The Future of Driverless Cars

Last Updated: July 31, 2023 |
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Millions of commuters sit in traffic day after day. Backups form due to congestion in the roadways, driver error, and accidents. But someday, cars may drive themselves and even communicate with each other, so the traffic we sit in today may soon be just a bad memory.

Today’s defensive drivers may soon be simply relaxing passengers as autonomous vehicles take over the driving tasks. And you may never have to take a defensive driving class for a ticket again. It sounds like science fiction, but this is real technology under development today that may be widespread in as soon as 10 years.

The future of driverless cars means smarter, more efficient driving with fewer accidents. As cars park themselves, avoid accidents, and wirelessly communicate, drivers can safely relax behind the wheel. Much of the technology behind driverless cars is already on the road today as vehicles with automatic braking, blind spot sensors, and other safety features are developed.

Read on to learn about some of the self-driving cars on the market and under development, autonomous driving features, and what’s coming next for driverless vehicles.

Cars That Drive Themselves

The Potential Behind Self Driving Cars

Autonomous vehicles open up a number of possibilities. Safer, less congested roadways, opportunities to work while commuting, even a solution for drunk driving are all part of what self-driving cars may soon offer. Some of the positive potentials behind autonomous vehicles include:

How Self Driving Cars Work

One of the biggest questions behind self-driving cars is how they actually drive with little to no help from a human driver. How do they know where it’s safe to drive, how fast to go, when to brake and turn?

In most autonomous vehicles, sensors and cameras are integral to driving. With the sensors, they will detect objects, including other vehicles, cyclists, and pedestrians. If an object is detected up ahead, the vehicle knows to slow down or stop to keep a safe distance. Sensors also let the car know when a lane change is safe, as they can detect other vehicles to the left and right.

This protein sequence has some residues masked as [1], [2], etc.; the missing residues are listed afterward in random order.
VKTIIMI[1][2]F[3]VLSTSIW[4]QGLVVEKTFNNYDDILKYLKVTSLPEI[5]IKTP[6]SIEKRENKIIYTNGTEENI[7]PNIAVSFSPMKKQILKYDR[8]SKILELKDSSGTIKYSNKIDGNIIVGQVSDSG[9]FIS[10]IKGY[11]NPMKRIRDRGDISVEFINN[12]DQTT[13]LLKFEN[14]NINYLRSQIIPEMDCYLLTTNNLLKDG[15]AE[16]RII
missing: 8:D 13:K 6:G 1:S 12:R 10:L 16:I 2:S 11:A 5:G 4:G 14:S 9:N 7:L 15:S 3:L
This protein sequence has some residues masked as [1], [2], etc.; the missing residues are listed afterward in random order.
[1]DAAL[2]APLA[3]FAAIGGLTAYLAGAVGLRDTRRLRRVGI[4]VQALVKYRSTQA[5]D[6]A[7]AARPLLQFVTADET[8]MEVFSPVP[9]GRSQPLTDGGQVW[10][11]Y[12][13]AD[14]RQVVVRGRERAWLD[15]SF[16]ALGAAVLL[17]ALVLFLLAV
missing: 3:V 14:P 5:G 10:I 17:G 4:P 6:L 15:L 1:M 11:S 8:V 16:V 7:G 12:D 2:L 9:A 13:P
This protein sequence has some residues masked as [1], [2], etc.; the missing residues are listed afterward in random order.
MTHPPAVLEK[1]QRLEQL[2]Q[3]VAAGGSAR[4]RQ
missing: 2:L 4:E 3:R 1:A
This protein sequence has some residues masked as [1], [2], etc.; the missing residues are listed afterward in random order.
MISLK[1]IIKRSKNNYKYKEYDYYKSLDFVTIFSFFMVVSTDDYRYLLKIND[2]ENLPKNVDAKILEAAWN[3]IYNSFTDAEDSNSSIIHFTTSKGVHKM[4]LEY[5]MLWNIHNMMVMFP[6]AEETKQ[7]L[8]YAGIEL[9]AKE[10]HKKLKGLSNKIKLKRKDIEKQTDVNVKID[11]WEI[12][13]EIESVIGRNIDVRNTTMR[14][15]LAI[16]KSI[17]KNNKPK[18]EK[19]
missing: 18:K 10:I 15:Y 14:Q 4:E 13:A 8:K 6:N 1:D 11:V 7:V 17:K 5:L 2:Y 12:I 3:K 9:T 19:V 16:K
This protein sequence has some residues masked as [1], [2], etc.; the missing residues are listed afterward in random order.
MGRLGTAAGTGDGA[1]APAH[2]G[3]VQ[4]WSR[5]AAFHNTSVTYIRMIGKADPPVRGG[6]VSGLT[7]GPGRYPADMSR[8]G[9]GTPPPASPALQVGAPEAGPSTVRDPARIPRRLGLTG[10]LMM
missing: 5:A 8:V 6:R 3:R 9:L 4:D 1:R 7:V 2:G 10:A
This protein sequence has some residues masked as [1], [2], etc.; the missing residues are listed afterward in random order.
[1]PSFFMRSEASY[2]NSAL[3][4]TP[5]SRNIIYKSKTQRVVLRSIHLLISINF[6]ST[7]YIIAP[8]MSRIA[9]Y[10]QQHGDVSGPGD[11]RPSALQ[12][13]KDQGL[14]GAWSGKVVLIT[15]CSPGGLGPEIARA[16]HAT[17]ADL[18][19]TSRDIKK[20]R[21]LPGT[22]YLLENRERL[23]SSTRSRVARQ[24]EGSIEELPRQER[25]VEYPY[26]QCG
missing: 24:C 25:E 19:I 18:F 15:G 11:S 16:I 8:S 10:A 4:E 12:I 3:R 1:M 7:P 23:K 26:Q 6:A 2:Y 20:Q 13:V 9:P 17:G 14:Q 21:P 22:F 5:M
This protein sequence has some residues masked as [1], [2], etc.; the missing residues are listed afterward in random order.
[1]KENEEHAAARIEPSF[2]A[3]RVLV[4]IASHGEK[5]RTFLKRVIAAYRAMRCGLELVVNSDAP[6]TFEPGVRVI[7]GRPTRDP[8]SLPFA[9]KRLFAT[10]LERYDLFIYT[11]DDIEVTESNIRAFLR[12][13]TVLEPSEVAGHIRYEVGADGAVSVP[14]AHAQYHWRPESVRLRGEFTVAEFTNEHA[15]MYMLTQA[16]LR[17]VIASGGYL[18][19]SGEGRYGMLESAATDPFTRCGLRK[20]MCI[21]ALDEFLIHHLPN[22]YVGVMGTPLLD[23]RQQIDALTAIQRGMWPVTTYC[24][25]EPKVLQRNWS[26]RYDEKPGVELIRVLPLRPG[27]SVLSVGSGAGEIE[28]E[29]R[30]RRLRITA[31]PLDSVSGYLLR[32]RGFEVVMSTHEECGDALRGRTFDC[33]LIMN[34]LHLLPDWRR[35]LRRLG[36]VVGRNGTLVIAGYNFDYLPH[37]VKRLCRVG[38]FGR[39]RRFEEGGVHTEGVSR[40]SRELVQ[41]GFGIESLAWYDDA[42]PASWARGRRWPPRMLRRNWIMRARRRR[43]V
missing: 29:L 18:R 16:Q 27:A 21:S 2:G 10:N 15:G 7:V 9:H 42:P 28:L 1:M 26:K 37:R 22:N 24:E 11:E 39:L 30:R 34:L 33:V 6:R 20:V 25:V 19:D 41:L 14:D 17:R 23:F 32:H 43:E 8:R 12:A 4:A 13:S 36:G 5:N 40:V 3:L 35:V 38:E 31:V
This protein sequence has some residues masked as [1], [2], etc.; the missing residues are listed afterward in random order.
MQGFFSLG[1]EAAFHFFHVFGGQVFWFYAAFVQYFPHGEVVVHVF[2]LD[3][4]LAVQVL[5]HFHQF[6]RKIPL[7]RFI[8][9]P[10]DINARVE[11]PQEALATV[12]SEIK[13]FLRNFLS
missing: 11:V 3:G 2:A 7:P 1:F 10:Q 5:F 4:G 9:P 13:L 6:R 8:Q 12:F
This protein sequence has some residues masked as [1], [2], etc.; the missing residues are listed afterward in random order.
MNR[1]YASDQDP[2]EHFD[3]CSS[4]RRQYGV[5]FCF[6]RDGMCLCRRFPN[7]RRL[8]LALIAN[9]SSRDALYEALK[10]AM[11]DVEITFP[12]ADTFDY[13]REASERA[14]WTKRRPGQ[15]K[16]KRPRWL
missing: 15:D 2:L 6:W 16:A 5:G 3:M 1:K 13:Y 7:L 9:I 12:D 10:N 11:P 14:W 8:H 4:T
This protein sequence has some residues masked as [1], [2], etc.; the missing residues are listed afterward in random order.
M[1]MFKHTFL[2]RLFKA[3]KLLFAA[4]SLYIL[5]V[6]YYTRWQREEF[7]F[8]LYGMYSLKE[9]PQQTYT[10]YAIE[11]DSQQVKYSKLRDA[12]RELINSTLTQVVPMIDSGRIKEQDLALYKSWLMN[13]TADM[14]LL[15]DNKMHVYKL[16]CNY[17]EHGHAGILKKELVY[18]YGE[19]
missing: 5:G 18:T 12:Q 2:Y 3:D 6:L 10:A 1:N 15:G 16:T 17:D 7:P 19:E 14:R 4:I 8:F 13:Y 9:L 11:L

Some of the autonomous vehicles being tested today use what’s called lidar scanners, which create a visual representation of the environment that the car’s computer understands. This environment is used to determine where the road and lanes are, as well as other vehicles and obstacles in the way.

More advanced vehicles using updated infrastructure will actually be able to communicate with the road. They’ll get electronic signals from traffic lights, indications to stop at stop signs, updates about any incidents up ahead, and even communicate with each other to avoid collisions. They will also have a built-in GPS system that shows the vehicle to follow driving directions — and even choose the safest, most efficient way to go.

Autonomous Car Features on the Road Today

To see hints at how self-driving cars work, you only need to look at some of the better-equipped cars on the road today. Many luxury vehicles and well-equipped family cars have features that hint at autonomous driving or even take the vehicle into semi-autonomous driving. These semi-autonomous features are already seeing widespread use on the roadways today:

Roadblocks for Self Driving Cars

Self-driving cars aren’t quite a reality just yet. For one, the technology isn’t fully there. But other roadblocks are keeping autonomous cars from widespread use today. These issues are questions autonomous vehicles will have to tackle before we can expect a fleet of driverless cars on the roads:

When Will We Have Autonomous Cars?

Predictions for worldwide use of driverless cars range from 2017 to 2025. Of course, Google’s driverless cars are already driving themselves today. Tesla’s semi-autonomous vehicles are on the road as well, many just a software update away from becoming fully autonomous.

It’s not clear exactly when we can expect to see our streets full of driverless vehicles, but it does look like the next 10 years will be a turning point for personal vehicle transportation and autonomy. As new vehicles with autonomous and semi-autonomous features are released, we will see a slow phase-out of regular, human-driven vehicles.